During its evaluation of GRN 000017, OPA consulted with the Labeling and Additives Policy Division (LAPD) of the Food Safety and Inspection Service of the United States Department of Agriculture (FSIS) regarding the use of arabinogalactan as a binder and extender in meat products. FSIS advises that the Federal meat inspection regulations list specific binding additives for use below 3.5% of meat product formulation. FSIS also advises that it has viewed the use of binders and extenders at levels of greater than 3.5% as recharacterizing products, and as such, the product would no longer be considered a standardized traditional food. Based on the information submitted by Larex, FSIS concludes that arabinogalactan, when used at a level not to exceed 3.5% of the products, would be acceptable for binding and purge control in various meat and poultry products that are not subject to a standard of identity. Currently, there are no allowances for the use of arabinogalactan as a binder in standardized meat and poultry products. Therefore, FSIS would have to consider rulemaking to amend the Federal meat and poultry inspections regulations to permit such use. LAPD requested that FDA advise Larex to seek regulatory guidance from LAPD about the use of arabinogalactan in meat and poultry products. You should direct your inquiry to Dr. Robert Post, Director, LAPD, Office of Policy, Program Development and Evaluation, Food Safety and Inspection Service, 300 12th Street, SW, Room 602, Washington, DC 20250-3700. The telephone number for LAPD is (202) 205-0279 and the FAX number is (202)205-3625.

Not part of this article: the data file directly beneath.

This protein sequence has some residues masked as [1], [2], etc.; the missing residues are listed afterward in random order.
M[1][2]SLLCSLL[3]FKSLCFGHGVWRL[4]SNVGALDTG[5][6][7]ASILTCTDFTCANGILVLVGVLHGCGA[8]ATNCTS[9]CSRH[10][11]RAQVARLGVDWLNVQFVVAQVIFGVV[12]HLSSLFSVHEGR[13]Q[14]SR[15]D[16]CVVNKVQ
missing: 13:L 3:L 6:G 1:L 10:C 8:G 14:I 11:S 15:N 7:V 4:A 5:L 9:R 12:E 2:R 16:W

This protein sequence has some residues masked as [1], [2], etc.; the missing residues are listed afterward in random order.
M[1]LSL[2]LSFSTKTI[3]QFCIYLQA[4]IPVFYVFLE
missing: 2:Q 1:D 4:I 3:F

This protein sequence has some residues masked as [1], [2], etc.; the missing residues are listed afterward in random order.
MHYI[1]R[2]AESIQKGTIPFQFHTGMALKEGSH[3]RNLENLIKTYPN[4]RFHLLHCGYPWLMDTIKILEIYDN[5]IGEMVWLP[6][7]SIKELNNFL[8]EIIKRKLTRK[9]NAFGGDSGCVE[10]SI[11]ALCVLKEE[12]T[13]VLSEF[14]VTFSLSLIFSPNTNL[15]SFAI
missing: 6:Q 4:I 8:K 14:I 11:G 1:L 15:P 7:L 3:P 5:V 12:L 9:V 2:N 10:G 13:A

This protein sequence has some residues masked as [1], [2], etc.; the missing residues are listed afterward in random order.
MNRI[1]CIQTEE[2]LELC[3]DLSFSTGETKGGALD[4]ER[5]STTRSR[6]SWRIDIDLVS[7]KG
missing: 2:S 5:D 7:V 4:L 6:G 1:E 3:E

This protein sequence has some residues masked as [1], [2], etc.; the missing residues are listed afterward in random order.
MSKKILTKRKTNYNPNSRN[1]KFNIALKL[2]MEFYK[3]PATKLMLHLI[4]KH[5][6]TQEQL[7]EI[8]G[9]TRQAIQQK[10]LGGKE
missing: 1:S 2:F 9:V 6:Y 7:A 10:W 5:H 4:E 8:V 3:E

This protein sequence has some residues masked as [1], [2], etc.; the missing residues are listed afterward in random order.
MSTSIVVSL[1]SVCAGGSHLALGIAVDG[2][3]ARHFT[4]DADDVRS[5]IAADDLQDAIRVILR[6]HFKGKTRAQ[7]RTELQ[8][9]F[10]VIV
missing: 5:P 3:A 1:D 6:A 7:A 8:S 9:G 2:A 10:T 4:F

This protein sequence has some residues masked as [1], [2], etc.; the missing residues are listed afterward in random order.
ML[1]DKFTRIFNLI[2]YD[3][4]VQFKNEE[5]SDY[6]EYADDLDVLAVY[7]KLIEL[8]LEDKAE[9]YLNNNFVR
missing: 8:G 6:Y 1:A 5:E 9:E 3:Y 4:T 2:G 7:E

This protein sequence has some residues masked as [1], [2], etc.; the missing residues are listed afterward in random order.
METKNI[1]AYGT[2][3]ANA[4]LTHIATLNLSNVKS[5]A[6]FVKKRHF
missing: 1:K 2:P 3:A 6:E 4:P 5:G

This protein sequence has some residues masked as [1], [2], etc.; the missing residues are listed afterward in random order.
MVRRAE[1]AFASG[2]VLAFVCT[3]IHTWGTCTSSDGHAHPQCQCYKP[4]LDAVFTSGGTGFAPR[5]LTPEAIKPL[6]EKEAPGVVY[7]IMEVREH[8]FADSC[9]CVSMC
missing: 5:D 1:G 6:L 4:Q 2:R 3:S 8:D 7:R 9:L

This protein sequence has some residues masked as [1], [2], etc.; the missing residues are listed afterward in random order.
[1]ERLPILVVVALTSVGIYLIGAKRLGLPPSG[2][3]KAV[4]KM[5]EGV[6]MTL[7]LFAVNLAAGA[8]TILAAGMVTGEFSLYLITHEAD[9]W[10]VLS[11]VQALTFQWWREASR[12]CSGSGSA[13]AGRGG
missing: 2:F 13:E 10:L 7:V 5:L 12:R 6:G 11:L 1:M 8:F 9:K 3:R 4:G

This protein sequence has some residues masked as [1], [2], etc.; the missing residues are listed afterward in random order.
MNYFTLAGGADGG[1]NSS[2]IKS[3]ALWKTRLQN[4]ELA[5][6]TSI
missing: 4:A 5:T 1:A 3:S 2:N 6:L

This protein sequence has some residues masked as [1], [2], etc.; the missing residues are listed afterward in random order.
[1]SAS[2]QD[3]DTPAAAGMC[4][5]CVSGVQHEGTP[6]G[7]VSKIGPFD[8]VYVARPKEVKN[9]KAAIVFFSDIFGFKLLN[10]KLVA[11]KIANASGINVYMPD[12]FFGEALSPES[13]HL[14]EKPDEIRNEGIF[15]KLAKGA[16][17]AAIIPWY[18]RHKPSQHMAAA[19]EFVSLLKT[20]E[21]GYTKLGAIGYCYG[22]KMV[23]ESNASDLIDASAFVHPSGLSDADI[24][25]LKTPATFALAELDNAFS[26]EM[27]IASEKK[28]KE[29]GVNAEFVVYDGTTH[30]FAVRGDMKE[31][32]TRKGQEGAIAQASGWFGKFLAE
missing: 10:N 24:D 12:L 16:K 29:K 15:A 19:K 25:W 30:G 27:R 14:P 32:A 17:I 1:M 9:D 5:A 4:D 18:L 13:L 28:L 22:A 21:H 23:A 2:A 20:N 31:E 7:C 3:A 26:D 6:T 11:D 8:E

In accordance with proposed 21 CFR 170.36(f), a copy of the text of this letter, as well as a copy of the information in your notice that conforms to the information in proposed 21 CFR 170.36(c)(1), is available for public review and copying on the Office of Premarket Approval's homepage on the World Wide Web.

Alan M. Rulis, Ph.D.
Office of Premarket Approval
Center for Food Safety and Applied Nutrition